Uber sued for overcharging people with disabilities across the U.S.


FILE – In this Nov. 15, 2019, file photo is an Uber office in Secaucus, New Jersey, USA. Uber is giving its U.K. drivers the minimum wage, pensions and holiday pay, following a recent court ruling that said they should be classified as workers and entitled to such benefits, the company announced Tuesday, March 16, 2021. (AP Photo/Seth Wenig, File)

(ABC4) – If you or a loved one has been charged a “wait time” fee by Uber, you may be entitled to compensation.

The Justice Department filed a lawsuit against Uber on Wednesday for allegedly charging “wait time” fees to passengers with disabilities because they “need more time to enter a car.”

The lawsuit claims that Uber violated Title III of the Americans with Disabilities Act, which prohibits discrimination by private transportation companies like Uber.

In April 2016, Uber started charging passengers wait time fees in multiple cities. Wait time fees start two minutes after the Uber car arrives at the pickup location and are charged until the car begins its trip.

The DOJ complaint alleges that Uber failed to reasonably modify its wait time fee policy for passengers who need more time to get into the car because of their disability.

Passengers with disabilities may need more time to get into a car for many reasons. A passenger may use a wheelchair or walker that needs to be broken down and stored in the car. A passenger who is blind may need more time to safely walk from the pickup location to the car itself.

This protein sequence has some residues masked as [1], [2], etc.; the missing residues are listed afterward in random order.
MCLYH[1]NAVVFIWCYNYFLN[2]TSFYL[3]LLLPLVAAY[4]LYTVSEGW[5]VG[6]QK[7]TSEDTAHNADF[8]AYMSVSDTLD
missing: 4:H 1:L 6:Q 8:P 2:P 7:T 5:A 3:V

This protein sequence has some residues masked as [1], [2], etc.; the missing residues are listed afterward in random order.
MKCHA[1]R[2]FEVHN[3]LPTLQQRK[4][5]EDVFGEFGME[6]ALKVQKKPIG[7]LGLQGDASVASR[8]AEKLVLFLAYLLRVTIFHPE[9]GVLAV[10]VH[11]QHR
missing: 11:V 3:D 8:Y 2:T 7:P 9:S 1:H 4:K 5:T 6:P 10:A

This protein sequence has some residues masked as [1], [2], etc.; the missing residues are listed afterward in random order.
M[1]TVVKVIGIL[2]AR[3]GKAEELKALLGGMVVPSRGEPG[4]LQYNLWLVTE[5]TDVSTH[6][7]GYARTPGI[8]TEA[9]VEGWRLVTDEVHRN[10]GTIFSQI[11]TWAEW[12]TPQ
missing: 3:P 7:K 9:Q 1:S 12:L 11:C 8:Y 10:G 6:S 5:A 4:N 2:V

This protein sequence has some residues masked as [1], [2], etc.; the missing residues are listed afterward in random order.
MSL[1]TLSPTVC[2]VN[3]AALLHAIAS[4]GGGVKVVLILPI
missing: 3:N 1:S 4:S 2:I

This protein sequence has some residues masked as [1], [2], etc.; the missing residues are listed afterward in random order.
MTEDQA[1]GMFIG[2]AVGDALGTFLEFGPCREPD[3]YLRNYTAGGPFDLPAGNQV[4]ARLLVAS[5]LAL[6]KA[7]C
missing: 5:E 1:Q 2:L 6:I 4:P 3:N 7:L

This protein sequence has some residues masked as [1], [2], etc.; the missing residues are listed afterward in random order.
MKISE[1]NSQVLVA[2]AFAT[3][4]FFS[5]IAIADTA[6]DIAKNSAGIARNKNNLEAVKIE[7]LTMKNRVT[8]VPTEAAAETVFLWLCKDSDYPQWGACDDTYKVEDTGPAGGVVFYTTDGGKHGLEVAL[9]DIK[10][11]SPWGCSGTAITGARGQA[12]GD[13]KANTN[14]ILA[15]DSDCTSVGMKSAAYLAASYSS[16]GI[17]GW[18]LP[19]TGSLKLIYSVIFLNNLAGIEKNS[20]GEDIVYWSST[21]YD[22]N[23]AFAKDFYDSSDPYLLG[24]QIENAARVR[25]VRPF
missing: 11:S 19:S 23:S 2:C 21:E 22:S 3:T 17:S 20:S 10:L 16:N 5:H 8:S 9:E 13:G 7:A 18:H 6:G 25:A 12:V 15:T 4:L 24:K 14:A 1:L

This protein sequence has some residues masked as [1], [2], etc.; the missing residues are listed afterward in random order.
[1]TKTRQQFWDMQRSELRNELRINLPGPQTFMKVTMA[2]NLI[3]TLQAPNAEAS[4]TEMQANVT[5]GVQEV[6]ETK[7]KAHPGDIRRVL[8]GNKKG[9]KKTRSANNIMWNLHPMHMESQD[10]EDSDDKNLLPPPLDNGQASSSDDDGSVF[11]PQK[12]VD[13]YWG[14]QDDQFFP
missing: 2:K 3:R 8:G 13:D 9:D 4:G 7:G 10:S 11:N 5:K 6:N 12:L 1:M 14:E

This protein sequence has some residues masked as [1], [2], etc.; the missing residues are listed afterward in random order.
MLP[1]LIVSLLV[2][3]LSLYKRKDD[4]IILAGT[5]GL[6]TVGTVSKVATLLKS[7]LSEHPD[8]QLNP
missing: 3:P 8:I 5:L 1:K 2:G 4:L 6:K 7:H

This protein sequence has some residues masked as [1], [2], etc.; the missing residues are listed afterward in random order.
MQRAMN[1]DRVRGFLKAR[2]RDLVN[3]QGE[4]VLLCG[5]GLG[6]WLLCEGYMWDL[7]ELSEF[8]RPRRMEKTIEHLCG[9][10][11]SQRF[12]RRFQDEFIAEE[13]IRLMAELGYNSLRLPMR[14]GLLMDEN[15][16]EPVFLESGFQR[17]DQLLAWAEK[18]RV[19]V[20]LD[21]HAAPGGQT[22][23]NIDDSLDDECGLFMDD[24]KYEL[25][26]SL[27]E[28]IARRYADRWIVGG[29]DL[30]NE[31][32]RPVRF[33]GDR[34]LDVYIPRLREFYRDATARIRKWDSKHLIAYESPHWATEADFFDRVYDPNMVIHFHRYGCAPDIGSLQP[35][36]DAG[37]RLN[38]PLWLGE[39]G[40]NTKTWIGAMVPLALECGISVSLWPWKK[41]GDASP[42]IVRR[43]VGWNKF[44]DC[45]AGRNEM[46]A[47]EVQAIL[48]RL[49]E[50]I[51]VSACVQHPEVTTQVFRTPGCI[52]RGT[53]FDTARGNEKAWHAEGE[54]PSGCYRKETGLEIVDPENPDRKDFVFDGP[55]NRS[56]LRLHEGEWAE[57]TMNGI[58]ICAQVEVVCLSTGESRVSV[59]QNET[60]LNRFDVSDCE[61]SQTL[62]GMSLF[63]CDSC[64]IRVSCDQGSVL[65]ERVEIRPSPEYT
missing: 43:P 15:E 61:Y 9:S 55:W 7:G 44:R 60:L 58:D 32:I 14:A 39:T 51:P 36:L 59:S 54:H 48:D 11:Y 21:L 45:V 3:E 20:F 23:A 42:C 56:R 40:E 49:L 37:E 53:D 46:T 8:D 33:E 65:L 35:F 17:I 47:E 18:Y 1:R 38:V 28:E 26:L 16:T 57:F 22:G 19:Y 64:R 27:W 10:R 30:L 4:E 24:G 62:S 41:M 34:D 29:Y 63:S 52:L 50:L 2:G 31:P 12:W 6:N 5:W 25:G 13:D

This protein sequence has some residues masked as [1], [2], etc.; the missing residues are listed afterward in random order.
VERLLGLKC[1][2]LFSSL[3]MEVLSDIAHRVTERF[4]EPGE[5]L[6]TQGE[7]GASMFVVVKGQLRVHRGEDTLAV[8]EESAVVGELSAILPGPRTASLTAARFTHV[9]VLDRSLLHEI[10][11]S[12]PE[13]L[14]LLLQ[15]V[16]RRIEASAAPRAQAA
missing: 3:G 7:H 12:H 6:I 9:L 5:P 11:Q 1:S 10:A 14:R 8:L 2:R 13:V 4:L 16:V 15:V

The lawsuit also alleges that even when Uber is aware that a passenger’s need for additional time is clearly disability-based, Uber will still charge a wait time fee at the two-minute mark.

“People with disabilities deserve equal access to all areas of community life, including the private transportation services provided by companies like Uber,” said Assistant Attorney General Kristen Clarke for the Justice Department’s Civil Rights Division. “This lawsuit seeks to bring Uber into compliance with the mandate of the Americans with Disabilities Act while sending a powerful message that Uber cannot penalize passengers with disabilities simply because they need more time to get into a car. Uber and other companies that provide transportation services must ensure equal access for all people, including those with disabilities.”

The lawsuit is ordering Uber to stop discriminating against individuals with disabilities. The DOJ is asking the court to order Uber to modify its wait time fee policy to comply with the ADA, train its staff and drivers on the ADA, pay more damages to people subjected to the illegal wait time fees, and pay a civil penalty to vindicate the public’s interest in eliminating disability discrimination.

If you believe you have been a victim of disability discrimination by Uber because you, or someone you were traveling with, were charged wait time fees, please contact 833-591-0425 (toll-free), 202-305-6786, or send an email to Uber.Fee@usdoj.gov

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